Tom Gross, Linear Technology
The SEPIC (single-ended, primary-inductance-converter) topology is generally a good choice for voltage regulators that must produce an on output voltage that falls in the middle of the input-voltage range, such as a 5 V output from a 2.7 to 6 V input. The topology has some disadvantages, however. The efficiency of a SEPIC circuit fares worse than that of buck and boost regulators, and SEPIC designs often involve the use of large, complex magnetic components, thereby complicating the design task. Figure 1 shows a simple and efficient alternative topology. When the input voltage is lower than the output voltage, the circuit operates as a normal boost regulator. The inductor, L1, stores energy when switch Q1 is on and the boost diode, D1, is reverse-biased. While D1 is off, the output capacitor, C1, delivers the load current. When Q1 turns off, L1 reverses its polarity, thereby forward-biasing D1. L1 then charges C1 and delivers current to the load. The inductor voltage adds to the input voltage to generate the output voltage.
|Figure 1.||This circuit can both boost and step down the input voltage, depending on
whether the input voltage is lower or higher than the output voltage.
The low-battery comparator in IC1, which usually checks battery levels, monitors the output voltage through its LBI pin. IC1's internal comparator output switches low (sinking current). This action turns the p-channel Q1 fully on, creating a low-impedance path to the output. When the input voltage is the same value as or greater than the output voltage, the circuit functions like a linear regulator. In this case, the internal comparator's output assumes a high-impedance state. The voltage at the gate of Q1 begins to pull up through R1, a 220-kΩ resistor, so Q1 begins to turn off. This action forces the output voltage to decrease, and the comparator eventually again switches states from high to low (sinking current). The comparator's low state causes the output voltage to rise again, and the cycle repeats. Thus, the circuit begins to operate as a linear regulator, with Q1 acting as the pass transistor.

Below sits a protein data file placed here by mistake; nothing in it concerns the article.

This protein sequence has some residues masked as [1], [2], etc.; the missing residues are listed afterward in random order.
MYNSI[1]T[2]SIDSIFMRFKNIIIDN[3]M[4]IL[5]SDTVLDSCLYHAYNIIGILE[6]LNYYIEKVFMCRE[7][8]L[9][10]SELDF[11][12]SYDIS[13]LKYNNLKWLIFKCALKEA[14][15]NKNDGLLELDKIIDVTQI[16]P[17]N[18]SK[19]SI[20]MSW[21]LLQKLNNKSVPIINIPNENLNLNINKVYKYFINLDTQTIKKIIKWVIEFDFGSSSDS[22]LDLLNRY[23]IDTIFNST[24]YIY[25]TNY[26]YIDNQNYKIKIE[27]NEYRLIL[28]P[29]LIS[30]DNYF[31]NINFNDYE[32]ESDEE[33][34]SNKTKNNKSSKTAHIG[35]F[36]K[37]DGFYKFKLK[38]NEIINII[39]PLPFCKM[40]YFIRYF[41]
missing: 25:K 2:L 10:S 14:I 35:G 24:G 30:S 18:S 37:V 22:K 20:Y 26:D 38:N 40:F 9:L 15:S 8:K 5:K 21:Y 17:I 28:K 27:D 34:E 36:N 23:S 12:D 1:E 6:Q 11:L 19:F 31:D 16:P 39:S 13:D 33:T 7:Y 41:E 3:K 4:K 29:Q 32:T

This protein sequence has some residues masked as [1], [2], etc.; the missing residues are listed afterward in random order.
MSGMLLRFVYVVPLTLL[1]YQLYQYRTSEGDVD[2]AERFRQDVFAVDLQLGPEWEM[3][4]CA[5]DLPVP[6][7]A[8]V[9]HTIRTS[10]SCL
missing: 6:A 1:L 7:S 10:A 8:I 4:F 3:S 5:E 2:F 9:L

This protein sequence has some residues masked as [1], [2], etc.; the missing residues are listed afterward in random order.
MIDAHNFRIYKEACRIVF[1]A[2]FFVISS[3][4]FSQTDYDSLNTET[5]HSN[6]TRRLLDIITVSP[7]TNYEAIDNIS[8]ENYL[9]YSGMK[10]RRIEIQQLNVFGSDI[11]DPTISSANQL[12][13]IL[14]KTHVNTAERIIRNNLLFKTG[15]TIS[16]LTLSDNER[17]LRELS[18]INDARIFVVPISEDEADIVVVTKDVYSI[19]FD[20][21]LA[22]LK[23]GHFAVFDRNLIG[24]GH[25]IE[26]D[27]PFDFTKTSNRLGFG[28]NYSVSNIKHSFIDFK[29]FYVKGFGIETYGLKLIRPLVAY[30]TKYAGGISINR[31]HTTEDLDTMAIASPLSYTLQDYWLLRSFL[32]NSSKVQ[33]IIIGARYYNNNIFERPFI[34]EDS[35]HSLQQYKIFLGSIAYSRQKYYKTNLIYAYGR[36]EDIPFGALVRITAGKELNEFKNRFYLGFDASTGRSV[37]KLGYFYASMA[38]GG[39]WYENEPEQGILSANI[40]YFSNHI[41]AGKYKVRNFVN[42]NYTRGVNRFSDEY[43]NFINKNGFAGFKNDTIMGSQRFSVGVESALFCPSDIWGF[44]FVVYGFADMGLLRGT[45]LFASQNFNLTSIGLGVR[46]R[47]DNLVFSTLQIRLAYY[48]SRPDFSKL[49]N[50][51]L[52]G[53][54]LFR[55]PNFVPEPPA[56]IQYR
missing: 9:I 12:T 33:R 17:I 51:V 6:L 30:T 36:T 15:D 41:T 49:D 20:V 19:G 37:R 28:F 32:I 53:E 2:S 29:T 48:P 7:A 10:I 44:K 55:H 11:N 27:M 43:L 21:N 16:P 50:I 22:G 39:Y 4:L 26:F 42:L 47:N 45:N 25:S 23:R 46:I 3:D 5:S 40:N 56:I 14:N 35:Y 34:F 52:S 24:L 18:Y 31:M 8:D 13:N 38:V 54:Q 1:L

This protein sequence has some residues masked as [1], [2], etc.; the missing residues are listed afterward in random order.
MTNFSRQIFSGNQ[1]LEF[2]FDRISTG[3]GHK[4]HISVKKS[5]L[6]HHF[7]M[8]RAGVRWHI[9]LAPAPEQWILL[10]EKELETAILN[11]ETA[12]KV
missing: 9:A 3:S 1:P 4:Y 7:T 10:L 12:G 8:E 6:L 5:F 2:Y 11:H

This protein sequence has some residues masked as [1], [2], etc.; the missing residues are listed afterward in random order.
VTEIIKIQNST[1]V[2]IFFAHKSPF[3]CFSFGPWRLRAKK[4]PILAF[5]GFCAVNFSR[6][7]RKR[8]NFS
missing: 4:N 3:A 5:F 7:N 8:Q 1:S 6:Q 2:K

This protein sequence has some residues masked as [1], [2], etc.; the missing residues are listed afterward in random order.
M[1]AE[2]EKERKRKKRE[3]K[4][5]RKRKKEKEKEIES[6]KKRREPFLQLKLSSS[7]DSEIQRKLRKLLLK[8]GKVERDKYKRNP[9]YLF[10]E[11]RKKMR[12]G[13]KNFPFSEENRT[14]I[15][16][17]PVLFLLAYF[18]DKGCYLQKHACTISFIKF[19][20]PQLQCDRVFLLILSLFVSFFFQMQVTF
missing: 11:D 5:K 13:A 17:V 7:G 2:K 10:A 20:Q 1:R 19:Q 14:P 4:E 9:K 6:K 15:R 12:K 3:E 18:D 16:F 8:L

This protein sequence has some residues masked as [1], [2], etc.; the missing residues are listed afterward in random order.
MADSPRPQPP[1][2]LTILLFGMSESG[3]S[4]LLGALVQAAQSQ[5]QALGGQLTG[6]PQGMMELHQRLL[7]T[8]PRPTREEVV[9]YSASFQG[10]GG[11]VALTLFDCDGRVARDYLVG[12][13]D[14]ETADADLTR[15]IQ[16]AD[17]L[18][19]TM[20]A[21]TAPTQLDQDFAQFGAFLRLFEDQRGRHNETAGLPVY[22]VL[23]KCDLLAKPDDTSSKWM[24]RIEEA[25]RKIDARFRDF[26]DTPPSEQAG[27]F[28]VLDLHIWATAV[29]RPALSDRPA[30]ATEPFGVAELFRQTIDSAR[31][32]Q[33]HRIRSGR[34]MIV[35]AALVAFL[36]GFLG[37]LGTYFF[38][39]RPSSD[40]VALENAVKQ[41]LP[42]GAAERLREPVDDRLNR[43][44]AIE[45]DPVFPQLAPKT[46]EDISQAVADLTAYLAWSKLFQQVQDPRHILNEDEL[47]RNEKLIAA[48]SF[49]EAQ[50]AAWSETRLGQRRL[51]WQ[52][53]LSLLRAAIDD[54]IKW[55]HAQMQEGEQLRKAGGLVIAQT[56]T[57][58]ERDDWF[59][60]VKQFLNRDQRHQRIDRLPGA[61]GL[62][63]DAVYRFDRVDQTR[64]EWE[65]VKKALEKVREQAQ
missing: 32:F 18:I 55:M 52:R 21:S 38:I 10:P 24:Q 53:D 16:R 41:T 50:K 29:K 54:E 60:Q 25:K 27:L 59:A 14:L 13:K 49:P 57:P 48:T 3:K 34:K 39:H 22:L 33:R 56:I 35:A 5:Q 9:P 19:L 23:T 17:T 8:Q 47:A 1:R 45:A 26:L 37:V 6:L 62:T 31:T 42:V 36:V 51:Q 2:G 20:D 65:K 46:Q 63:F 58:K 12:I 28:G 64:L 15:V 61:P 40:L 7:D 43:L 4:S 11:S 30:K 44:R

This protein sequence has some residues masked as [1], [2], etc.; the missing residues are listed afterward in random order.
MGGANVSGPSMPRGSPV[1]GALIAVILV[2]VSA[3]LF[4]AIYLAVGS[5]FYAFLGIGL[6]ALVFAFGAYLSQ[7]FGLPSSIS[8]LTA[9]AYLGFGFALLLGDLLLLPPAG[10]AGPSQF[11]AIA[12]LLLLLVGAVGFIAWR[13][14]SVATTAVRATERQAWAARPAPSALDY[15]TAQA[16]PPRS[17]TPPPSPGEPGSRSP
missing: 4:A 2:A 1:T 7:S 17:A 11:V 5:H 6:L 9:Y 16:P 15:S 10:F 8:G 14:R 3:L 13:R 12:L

|Figure 2.||The efficiency of the circuit in Figure 1 depends on whether
the circuit acts as a boost converter or a linear regulator.
The circuit can also disconnect the input-to-output current path, unlike a conventional boost regulator. The shutdown signal (/VSHDN) connects to the gate of Q2, a logic-level, p-channel MOSFET, as well as to IC1's shutdown (/SD) pin. When the shutdown signal goes low, it turns off IC1 and turns on Q2. This action delivers VIN (via R2, a 100 Ω resistor) to the gate of Q1, thereby turning off the transistor. Hence, the shutdown operation disconnects the input-to-output current path. Figure 2 shows how the efficiency of this linear-boost regulator depends on its mode of operation. When the input voltage is lower than the output voltage, the efficiency of the regulator is that of a boost regulator. When the input voltage exceeds the output voltage, the circuit operates as a linear regulator in which efficiency is approximately VOUT/VIN.
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